Yeah, that's right.

8.26.2008

The Difficulty of Discovery

The second thing that struck me about Tokyo is how familiar everything could be if I didn't make a conscious effort to seek out the different. Sure, the signs are all in Japanese and people drive on the wrong side of the road, but the golden arches are the same wherever you go.

The beer comes in a can decorated with a badass dragon, but it all kind of tastes like Corona. The train that took me from Narita to Shinjuku was sleek and furnished in shiny black and lipstick red but, despite the decadent 1980s feel, it still worked the same way BART does.

I love it when I finally get past what just looks different to what really is. It usually takes a leap of faith and some cojones, but the reward has been well worth it so far.

The other day, I had just spent a somewhat listless time in Shibuya. I'd gone just to "check it out," which is never a good start to a trip. You check out a new restaurant's menu or a documentary on Channel 9, not a major neighborhood in a completely foreign land. It was drizzling - not even a real storm, which would have at least been mildly exciting - and I constantly felt like I was walking against the current of foot traffic. I spent most of this time avoiding the dreaded umbrella to the eye. Being taller than everybody else does have its drawbacks.

Finally, I decided to find a bar, preferably a place where I could sit down and enjoy a hot sake. This meant a more traditional establishment. This is always difficult, because this type of place rarely has a sign in English, much less bartenders from Australia. I could tell by the wooden exterior of one spot that maybe I had found my target. I couldn't quite tell, however, because I had to walk down some stairs to get there.

At the bottom of the stairs, I crossed some stepping stones set into a koi stream. On my first step, I almost fell in. I was caught off guard by a clamoring chorus of greetings and enthusiastic shouts from the staff. This is standard at any Japanese establishment, but this place was especially loud. I literally jumped with surprise. I then realized this was an izakaya: a Japanese pub specializing in getting you drunk and feeding you the right stuff to go with it.

They pulled me in and sat me down at a large communal table. I ordered shochu (somehow, in Japanese!) and when the waiter asked me a question, I responded with the one word I heard him say: mizu (water). Turns out, he was asking what I wanted the shochu mixed with (they never drink it straight). This shochu mizu was tasty and surprisingly refreshing.

Next, they brought a tray of small dishes and indicated that I could take one. I chose some small fish, served cold in a tempura batter. It was nothing special, but still good. As I was eating these, they brought me a menu (in English) and an entire cabbage with some sort of mayo-based sauce on the side. How the hell am I supposed to eat this with chopsticks? was my first thought. I saw somebody else with the same in front of him and decided I'd wait and see what he did, but the asshole didn't touch it. Am I supposed to wait for something else? A salad spinner? Some corned beef?

Eventually I just dug in and somehow ate the whole thing with my chopsticks. The older couple across from me seemed interested in what I was doing. I thought maybe it was just because I kept dropping cabbage leaves on my lap and then quickly snatching them up and slyly putting them back on my plate. These people must be admiring my couth, was my conclusion.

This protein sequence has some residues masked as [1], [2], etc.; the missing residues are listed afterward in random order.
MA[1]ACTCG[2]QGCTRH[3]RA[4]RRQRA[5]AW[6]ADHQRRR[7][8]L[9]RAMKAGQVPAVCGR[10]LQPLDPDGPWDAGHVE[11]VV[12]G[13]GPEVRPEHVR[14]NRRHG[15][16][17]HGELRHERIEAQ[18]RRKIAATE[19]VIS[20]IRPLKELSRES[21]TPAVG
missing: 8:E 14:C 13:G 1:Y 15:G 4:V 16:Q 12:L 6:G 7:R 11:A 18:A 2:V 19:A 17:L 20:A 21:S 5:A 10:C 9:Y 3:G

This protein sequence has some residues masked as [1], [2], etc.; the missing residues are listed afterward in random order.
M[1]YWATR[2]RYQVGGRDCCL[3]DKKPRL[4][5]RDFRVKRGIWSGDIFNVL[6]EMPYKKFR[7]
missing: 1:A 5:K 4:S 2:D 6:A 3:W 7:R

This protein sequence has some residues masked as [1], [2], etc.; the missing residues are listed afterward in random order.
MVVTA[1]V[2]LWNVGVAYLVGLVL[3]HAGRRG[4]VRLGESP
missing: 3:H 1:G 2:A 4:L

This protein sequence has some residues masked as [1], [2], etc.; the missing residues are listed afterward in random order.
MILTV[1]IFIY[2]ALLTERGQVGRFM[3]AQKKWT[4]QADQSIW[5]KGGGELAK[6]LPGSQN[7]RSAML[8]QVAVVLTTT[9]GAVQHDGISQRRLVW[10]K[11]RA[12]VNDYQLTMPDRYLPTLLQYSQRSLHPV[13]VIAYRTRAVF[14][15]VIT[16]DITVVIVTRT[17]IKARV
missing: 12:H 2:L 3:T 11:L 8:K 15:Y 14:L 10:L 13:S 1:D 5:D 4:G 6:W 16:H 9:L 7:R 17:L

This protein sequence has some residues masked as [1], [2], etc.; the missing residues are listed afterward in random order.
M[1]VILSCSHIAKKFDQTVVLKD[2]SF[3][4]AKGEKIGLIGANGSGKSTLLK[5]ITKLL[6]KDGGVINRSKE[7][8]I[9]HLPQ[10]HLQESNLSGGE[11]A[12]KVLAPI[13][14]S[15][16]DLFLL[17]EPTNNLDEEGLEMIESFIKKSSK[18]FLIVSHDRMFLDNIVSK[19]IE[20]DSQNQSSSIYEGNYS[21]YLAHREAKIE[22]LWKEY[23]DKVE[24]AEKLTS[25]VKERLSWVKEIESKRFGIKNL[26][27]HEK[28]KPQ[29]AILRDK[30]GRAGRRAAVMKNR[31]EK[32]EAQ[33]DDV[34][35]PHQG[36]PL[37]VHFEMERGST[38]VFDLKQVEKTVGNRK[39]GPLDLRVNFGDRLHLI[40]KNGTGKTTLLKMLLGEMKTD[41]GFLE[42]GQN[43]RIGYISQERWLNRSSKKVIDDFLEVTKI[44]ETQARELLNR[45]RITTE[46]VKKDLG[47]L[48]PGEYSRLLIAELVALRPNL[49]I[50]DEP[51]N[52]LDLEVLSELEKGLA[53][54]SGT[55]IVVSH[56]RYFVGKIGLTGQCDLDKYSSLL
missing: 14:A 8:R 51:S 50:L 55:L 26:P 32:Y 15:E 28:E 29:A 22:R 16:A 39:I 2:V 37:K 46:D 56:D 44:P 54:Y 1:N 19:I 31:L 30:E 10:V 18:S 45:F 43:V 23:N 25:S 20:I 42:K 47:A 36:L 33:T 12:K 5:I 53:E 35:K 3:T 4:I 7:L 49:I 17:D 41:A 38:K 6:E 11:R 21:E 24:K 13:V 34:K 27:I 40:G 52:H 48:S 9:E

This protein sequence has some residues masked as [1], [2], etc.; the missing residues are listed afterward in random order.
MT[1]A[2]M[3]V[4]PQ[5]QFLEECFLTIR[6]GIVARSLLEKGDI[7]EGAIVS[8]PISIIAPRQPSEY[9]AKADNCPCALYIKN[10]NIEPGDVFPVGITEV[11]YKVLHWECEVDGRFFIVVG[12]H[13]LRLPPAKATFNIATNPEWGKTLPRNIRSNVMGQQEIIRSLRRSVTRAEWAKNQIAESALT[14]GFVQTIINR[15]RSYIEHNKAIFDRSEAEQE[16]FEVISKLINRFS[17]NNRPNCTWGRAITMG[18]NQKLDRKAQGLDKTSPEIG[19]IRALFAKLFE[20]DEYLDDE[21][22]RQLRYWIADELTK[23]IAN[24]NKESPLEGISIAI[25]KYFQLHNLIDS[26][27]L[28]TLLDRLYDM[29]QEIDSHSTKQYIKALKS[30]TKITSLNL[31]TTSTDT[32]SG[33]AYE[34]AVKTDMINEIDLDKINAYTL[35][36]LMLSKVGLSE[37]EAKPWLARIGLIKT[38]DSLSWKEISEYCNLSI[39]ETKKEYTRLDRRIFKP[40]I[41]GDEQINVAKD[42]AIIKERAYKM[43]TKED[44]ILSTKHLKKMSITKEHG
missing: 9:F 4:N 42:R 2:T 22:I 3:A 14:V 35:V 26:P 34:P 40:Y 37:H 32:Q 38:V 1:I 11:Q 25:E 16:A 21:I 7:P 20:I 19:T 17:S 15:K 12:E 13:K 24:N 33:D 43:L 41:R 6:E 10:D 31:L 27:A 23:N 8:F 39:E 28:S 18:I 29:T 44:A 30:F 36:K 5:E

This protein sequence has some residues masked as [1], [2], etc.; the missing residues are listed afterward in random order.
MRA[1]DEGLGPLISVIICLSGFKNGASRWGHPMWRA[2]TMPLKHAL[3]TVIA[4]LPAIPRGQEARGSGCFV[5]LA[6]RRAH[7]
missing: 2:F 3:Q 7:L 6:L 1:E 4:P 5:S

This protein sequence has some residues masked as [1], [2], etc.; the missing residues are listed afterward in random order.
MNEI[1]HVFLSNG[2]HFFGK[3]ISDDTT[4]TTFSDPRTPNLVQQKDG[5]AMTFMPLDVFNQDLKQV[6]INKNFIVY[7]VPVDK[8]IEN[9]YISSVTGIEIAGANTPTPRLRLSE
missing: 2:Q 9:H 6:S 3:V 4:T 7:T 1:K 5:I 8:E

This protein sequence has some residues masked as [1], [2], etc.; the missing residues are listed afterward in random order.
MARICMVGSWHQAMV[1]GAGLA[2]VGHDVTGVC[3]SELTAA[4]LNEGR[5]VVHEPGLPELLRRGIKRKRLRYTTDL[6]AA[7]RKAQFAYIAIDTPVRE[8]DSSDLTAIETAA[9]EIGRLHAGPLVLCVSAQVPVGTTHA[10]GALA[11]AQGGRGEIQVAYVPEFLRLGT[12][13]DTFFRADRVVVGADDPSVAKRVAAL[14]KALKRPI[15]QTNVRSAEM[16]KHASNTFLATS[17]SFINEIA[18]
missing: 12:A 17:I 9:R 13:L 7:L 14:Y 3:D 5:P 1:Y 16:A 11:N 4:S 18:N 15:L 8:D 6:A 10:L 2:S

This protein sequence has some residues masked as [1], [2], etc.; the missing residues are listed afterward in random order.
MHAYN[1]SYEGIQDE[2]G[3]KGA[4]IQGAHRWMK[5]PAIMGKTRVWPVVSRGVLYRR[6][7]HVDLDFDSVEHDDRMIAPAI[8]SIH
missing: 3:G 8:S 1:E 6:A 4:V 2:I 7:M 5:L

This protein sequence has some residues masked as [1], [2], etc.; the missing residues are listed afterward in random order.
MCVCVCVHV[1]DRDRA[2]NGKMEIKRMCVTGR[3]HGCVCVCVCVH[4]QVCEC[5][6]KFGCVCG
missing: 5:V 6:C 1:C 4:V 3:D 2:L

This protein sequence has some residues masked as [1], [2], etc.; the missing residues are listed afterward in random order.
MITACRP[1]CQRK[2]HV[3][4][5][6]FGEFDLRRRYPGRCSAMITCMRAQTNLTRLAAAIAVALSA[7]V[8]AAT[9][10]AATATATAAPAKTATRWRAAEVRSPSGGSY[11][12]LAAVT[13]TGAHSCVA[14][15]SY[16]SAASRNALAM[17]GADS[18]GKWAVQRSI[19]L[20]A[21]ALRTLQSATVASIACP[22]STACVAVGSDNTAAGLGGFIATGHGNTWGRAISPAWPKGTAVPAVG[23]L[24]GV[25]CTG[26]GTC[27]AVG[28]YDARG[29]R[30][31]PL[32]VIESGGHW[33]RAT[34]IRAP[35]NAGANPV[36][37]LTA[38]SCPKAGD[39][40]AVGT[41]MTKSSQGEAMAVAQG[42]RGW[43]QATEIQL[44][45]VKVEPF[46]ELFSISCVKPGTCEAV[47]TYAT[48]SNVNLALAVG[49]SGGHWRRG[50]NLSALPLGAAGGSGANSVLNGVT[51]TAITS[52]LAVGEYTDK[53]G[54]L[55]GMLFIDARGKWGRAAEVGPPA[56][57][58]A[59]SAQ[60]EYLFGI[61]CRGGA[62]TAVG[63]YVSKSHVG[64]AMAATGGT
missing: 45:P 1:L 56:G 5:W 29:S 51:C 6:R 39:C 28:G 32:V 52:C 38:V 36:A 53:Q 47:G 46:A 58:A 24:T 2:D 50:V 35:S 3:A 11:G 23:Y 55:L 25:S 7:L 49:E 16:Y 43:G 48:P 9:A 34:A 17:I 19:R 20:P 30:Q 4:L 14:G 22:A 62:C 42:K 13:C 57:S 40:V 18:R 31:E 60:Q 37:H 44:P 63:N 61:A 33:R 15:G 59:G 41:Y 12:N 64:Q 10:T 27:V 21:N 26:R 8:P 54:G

Soon enough, I saw others eating their cabbage with their hands.

I ordered pickled bonito guts and deep-fried tofu, both marked especially as dishes to be eaten with sake. The guts were great: salty and incredibly rich, they tasted kind of like liver. But like brined seafood liver. The texture wasn't great and it was difficult eating the goo with the sticks, but I happily finished the little bowl. The tofu was breaded with panko and topped with incredibly thin bonito flakes. It was clear that the flakes had just two seconds ago been thrown on top of the hot tofu: they curled and twisted and collapsed in on themselves. For a moment, I thought there must have been a living thing moving just beneath the surface.

8.25.2008

Compartmental

The first thing that struck me about Tokyo is how different everything looks. I'd heard about the ubiquitous vending machines, but seeing them everywhere - even adjacent to fields and other places that looked powerless - was a shock. There's something about a brightly lit, futuristic-looking machine in front of a field of green that is striking.

Before coming here, I'd heard about the contrast between old and new. That was supposed to be one of Japan's "things." What I couldn't imagine was the effortless, crisp cleanliness of this contrast. Everything seems to be compartmentalized as much as possible, like a bento box.

There's a small shrine near my house. The whole place is so silent and peaceful that a surprised cicada was enough to scare the living bejesus out of me. But, it's flanked on all sides by modern Tokyo: parking lots; vending machines; tiny, absurd cars; a 7-11. What struck me was the impermeable barrier between the two atmospheres. Even though the parking lot was visible from the graveyard, it wasn't intruding on it. Even though the shrine was visible from the 7-11, I didn't stop once to contemplate the torii from the frozen section.

I was at Tokyu Hands yesterday. It's a gigantic department store geared toward "do-it-yourself" enthusiasts. (Thus, the "Hands" part. Get it?) So, it stocks all kinds of things, from toys to lumber. I saw a sign somewhere in English: "A Place for Everything, And Everything in Its Place." They should put that on their flag.